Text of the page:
Correcting Nancy MacLean, One Error at a Time

In a recent blog post, David Bernstein provides an update on what he calls, “The biggest academic scandal of the year”:

Duke University History Professor Nancy MacLean’s Democracy in Chains … posits that the late Nobel-winning prize economist James Buchanan, resentful of the Supreme Court’s racially egalitarian jurisprudence in Brown v. Board of Education, invented public choice economics as a means of undermining American democracy. Charles Koch later stumbled upon Buchanan’s work, and used it to mastermind his own well-funded assault on everything good liberals hold dear.

The book is wrong in its general thesis, and in almost all of its particulars, as various reviewers and bloggers, myself included, have pointed out in excruciating detail. When asked about allegations of error and misrepresentation, instead of responding substantively MacLean has claimed that her critics haven’t read the book, and accused her critics of being part of a Koch-funded conspiracy to undermine the book’s “revelations.”

Until now, it’s been difficult to point the curious and non-closed-minded to a single source that summarizes the range of mistakes and fabrications in the book. Fortunately, Phil Magness has posted a spreadsheet listing these, the relevant page numbers, the sources that demonstrate the relevant problems, and a somewhat subjective ranking of the importance of each error to the book’s overall credibility.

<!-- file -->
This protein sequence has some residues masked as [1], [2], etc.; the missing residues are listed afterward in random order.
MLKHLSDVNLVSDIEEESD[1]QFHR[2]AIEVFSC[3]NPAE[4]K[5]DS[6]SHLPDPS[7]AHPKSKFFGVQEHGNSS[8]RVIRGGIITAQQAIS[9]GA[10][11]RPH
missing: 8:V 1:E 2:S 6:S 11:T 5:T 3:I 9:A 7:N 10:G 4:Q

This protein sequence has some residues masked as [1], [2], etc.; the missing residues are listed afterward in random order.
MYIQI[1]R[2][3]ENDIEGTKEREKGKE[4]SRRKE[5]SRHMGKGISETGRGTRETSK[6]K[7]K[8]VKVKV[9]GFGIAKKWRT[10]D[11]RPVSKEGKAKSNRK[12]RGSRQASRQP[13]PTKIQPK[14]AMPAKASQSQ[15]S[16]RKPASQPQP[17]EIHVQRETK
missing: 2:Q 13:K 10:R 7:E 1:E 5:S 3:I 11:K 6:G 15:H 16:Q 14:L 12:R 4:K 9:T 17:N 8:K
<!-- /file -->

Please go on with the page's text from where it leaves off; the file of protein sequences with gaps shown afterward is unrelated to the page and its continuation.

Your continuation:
Magness’s spreadsheet is well worth a look. It lists 69 errors, including 12 “fabrications”; 17 “factual errors;” 3 “misleading claims”; 12 instances of “misrepresented evidence”; 12 “quotation errors”; and 12 “unsupported claims.”

You might think the author of such shoddy work would be hiding her head in shame, but, no. Prof. McLean is the plenary speaker at the American Association of University Professors’ annual conference which is taking place right now in Arlington. The title of her speech is, “The Origins of the Radical Right’s Attack on Higher Education and Democracy—and What We Can Do About it.” And if you think that’s ironic, get this. The theme of the conference this year is, “Free Speech on Campus.” America’s students are in the best of hands!

Jon Guze / Director of Legal Studies

Jon Guze is the Director of Legal Studies at the John Locke Foundation. Before joining the John Locke Foundation, Jon practiced law in Durham, North Carolina for over twent...

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